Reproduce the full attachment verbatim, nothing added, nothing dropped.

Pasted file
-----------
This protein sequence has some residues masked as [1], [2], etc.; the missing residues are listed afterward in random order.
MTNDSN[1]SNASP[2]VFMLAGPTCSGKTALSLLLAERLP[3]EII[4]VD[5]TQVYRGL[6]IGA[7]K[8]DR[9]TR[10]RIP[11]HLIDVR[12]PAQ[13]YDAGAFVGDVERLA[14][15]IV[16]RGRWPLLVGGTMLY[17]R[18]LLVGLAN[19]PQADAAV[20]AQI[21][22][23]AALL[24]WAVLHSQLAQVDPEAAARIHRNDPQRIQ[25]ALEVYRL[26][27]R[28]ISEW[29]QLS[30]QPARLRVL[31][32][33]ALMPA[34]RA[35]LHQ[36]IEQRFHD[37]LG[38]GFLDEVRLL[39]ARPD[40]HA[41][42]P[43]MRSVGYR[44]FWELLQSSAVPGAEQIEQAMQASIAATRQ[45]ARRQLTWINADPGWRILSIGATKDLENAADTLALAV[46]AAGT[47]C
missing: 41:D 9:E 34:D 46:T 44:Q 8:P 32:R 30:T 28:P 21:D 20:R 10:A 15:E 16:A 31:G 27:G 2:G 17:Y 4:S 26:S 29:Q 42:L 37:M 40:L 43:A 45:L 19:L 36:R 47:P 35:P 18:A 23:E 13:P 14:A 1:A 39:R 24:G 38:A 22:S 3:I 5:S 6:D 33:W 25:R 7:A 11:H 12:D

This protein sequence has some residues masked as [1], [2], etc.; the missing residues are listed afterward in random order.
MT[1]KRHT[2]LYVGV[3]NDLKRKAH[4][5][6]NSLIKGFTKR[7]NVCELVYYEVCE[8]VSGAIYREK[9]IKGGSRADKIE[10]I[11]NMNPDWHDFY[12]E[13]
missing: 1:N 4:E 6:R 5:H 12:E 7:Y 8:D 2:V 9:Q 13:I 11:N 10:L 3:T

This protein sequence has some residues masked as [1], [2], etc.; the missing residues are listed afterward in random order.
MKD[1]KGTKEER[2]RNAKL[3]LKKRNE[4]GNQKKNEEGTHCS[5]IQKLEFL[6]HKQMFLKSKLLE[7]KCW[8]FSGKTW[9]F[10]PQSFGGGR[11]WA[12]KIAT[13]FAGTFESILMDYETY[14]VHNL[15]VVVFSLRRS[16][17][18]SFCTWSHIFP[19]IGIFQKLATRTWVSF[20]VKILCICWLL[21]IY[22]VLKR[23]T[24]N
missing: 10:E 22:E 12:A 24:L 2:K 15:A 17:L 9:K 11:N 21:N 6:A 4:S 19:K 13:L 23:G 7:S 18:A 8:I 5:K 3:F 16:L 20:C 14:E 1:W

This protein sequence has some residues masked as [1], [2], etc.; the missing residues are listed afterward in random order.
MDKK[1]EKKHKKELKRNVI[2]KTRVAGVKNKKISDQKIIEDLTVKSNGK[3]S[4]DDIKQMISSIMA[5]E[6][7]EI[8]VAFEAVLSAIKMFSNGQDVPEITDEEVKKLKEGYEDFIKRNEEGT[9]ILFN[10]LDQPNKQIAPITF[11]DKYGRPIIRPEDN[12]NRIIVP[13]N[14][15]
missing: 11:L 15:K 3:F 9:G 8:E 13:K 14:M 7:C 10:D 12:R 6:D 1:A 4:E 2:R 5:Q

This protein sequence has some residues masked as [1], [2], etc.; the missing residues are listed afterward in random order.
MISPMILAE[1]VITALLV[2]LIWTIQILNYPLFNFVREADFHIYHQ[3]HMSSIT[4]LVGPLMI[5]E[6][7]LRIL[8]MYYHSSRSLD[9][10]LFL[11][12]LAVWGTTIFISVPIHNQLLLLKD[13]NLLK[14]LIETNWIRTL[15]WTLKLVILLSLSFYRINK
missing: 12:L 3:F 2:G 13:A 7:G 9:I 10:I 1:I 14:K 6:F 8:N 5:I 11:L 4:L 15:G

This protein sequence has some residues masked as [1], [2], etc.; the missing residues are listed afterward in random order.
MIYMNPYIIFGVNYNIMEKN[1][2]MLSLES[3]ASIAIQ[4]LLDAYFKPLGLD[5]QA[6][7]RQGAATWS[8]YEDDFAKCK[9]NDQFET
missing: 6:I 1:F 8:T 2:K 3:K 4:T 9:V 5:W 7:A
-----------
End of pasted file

This protein sequence has some residues masked as [1], [2], etc.; the missing residues are listed afterward in random order.
MTNDSN[1]SNASP[2]VFMLAGPTCSGKTALSLLLAERLP[3]EII[4]VD[5]TQVYRGL[6]IGA[7]K[8]DR[9]TR[10]RIP[11]HLIDVR[12]PAQ[13]YDAGAFVGDVERLA[14][15]IV[16]RGRWPLLVGGTMLY[17]R[18]LLVGLAN[19]PQADAAV[20]AQI[21][22][23]AALL[24]WAVLHSQLAQVDPEAAARIHRNDPQRIQ[25]ALEVYRL[26][27]R[28]ISEW[29]QLS[30]QPARLRVL[31][32][33]ALMPA[34]RA[35]LHQ[36]IEQRFHD[37]LG[38]GFLDEVRLL[39]ARPD[40]HA[41][42]P[43]MRSVGYR[44]FWELLQSSAVPGAEQIEQAMQASIAATRQ[45]ARRQLTWINADPGWRILSIGATKDLENAADTLALAV[46]AAGT[47]C
missing: 41:D 9:E 34:D 46:T 44:Q 8:P 32:R 30:T 28:P 21:D 20:R 10:A 15:E 16:A 31:G 27:G 2:G 17:Y 4:S 26:S 29:Q 42:L 37:M 40:L 43:A 45:L 19:L 36:R 47:P 35:P 18:A 23:E 13:P 14:A 1:A 39:R 24:G 38:A 22:S 3:I 5:S 6:D 33:W 25:R 7:A 11:H 12:D

This protein sequence has some residues masked as [1], [2], etc.; the missing residues are listed afterward in random order.
MT[1]KRHT[2]LYVGV[3]NDLKRKAH[4][5][6]NSLIKGFTKR[7]NVCELVYYEVCE[8]VSGAIYREK[9]IKGGSRADKIE[10]I[11]NMNPDWHDFY[12]E[13]
missing: 1:N 4:E 6:R 5:H 12:E 7:Y 8:D 2:V 9:Q 13:I 11:N 10:L 3:T

This protein sequence has some residues masked as [1], [2], etc.; the missing residues are listed afterward in random order.
MKD[1]KGTKEER[2]RNAKL[3]LKKRNE[4]GNQKKNEEGTHCS[5]IQKLEFL[6]HKQMFLKSKLLE[7]KCW[8]FSGKTW[9]F[10]PQSFGGGR[11]WA[12]KIAT[13]FAGTFESILMDYETY[14]VHNL[15]VVVFSLRRS[16][17][18]SFCTWSHIFP[19]IGIFQKLATRTWVSF[20]VKILCICWLL[21]IY[22]VLKR[23]T[24]N
missing: 10:E 22:E 12:A 24:L 2:K 15:A 17:L 9:K 11:N 21:N 6:A 4:S 19:K 13:L 23:G 7:S 18:A 8:I 5:K 3:F 16:L 20:C 14:E 1:W

This protein sequence has some residues masked as [1], [2], etc.; the missing residues are listed afterward in random order.
MDKK[1]EKKHKKELKRNVI[2]KTRVAGVKNKKISDQKIIEDLTVKSNGK[3]S[4]DDIKQMISSIMA[5]E[6][7]EI[8]VAFEAVLSAIKMFSNGQDVPEITDEEVKKLKEGYEDFIKRNEEGT[9]ILFN[10]LDQPNKQIAPITF[11]DKYGRPIIRPEDN[12]NRIIVP[13]N[14][15]
missing: 11:L 15:K 3:F 9:G 8:E 13:K 14:M 7:C 10:D 12:R 6:D 1:A 4:E 2:R 5:Q

This protein sequence has some residues masked as [1], [2], etc.; the missing residues are listed afterward in random order.
MISPMILAE[1]VITALLV[2]LIWTIQILNYPLFNFVREADFHIYHQ[3]HMSSIT[4]LVGPLMI[5]E[6][7]LRIL[8]MYYHSSRSLD[9][10]LFL[11][12]LAVWGTTIFISVPIHNQLLLLKD[13]NLLK[14]LIETNWIRTL[15]WTLKLVILLSLSFYRINK
missing: 12:L 3:F 2:G 13:A 7:G 9:I 10:I 1:I 14:K 6:F 8:N 5:I 11:L 4:L 15:G

This protein sequence has some residues masked as [1], [2], etc.; the missing residues are listed afterward in random order.
MIYMNPYIIFGVNYNIMEKN[1][2]MLSLES[3]ASIAIQ[4]LLDAYFKPLGLD[5]QA[6][7]RQGAATWS[8]YEDDFAKCK[9]NDQFET
missing: 6:I 1:F 8:T 2:K 3:K 4:T 9:V 5:W 7:A